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INTL FCStone: Gold 'Relative Winner' As Trade Tensions Escalate

Kitco News

Gold has recouped Tuesday’s losses as a trade war between the U.S. and China escalates, says INTL FCStone. After a brief respite in tensions, the U.S. listed items on which it will impose duties, and China responded by doing the same 11 hours later on 106 products, including some agricultural commodities. Copper, oil and the dollar index are all lower, although the decline in the greenback is “relatively modest, all things considered,” INTL FCStone says. Analysts add that “one relative winner today is gold.” As of 9:37 a.m. EDT, Comex June gold was $9.80 higher to $1,347.10 an ounce.

By Allen Sykora of Kitco News; asykora@kitco.com

 

Standard: Gold-Silver Ratio, Fundamentals Favor Silver Prices

Wednesday April 04, 2018 08:13

The gold-silver ratio and supply/demand fundamentals favor silver, says Standard Chartered. The gold-silver ratio has hit a two-year high. This measures how many ounces of silver it takes to buy an ounce of gold and currently is around 81.6. “Usually, when the ratio has risen above 75, a mean reversion is driven by silver prices rising rather than gold prices falling,” Standard says. “However, more than just technical factors look favorable for silver, in our view. We expect silver’s fundamental deficit to widen this year, predominantly driven by robust industrial demand growth.” Analysts point out that China’s silver imports are up 36% year-on-year so far in 2018, while India’s silver imports are up 63%. Analysts also look for increased demand for use in solar cells. “The laggard dynamic, which happens to be crucial for price recovery, is subdued investor appetite,” Standard says. Speculators hold a net bearish position in Comex silver futures. Exchange-traded product flows were positive in February and March, but are still down for the year to date. “Silver prices tend to outperform when both industrial and investment demand are growing; we expect investor demand to turn more favorable amid a weaker USD [U.S. dollar] and rising inflation expectations,” Standard says. “The strength of industrial demand should limit downside risk, and provide a boost over the gold price rally.”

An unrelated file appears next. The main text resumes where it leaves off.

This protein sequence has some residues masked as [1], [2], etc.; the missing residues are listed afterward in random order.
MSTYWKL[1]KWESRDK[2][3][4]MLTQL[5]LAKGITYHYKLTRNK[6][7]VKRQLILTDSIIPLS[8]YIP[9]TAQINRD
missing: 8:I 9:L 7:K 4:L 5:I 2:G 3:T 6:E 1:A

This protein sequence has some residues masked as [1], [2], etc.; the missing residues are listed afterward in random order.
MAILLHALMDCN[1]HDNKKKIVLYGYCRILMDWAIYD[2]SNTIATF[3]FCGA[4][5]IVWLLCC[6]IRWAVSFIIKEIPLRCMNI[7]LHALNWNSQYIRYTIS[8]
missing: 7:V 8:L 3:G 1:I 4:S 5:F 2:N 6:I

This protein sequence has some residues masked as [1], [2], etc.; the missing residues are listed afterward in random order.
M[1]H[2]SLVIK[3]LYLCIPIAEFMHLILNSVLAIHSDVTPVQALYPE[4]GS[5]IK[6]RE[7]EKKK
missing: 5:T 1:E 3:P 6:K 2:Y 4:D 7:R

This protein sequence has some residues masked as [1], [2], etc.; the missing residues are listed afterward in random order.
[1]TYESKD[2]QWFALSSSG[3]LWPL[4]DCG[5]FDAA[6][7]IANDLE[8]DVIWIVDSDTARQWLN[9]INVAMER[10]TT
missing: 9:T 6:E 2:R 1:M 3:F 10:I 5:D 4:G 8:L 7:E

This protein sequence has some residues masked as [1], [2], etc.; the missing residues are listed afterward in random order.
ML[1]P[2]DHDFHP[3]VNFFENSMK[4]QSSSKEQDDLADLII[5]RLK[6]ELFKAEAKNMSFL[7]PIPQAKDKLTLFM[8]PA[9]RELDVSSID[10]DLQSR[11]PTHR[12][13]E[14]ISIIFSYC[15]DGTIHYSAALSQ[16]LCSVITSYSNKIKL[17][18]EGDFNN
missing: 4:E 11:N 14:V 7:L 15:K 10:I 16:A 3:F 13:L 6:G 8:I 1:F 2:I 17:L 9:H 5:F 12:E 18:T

By Allen Sykora of Kitco News; asykora@kitco.com

 

BBH: Trade Developments Rattle Markets

Wednesday April 04, 2018 08:13

The continued move toward a trade war between the U.S. and China has rattled global markets, says Brown Brothers Harriman. The U.S. dollar is mixed, but weaker against the euro. Stock-index futures are pointing to a sharply lower opening. Commodities are mostly lower, including oil and copper, although safe-haven gold is one of the commodities to benefit. Late Tuesday, the U.S. announced that specific tariffs and goods that would be targeted for intellectual property violations.  China responded by slapping tariffs on a wide range of U.S. products, including soybeans. “This sent reverberations through the capital markets, driving down equities as well as corn and soybean prices (subject to Chinese tariffs),” BBH says. “The U.S. dollar was sold, especially against the yen, euro, and sterling.  The dollar-bloc currencies lagged.” As of 8:08 a.m. EDT, the euro was up slightly to $1.22780 from $1.22689 late Tuesday, while the dollar was down to 106.226 Japanese yen from 106.580. The June S&P 500 futures were 36.40 points lower, while Nymex May crude oil was down 93 cents. Comex June gold was up $11.80 to $1,349.10. “The billion-dollar question is whether the U.S. initiates counter-retaliatory measures,” BBH says. “If the U.S. does, it would seem to be a clear escalation.  Currently, the U.S. provocations have escalated the chronic low-level tension.  China took small steps in response to the U.S. actions on washing machines, solar panels, steel and aluminum.  Now, in response to the tariffs for intellectual property violations, it has ratcheted up its response.”

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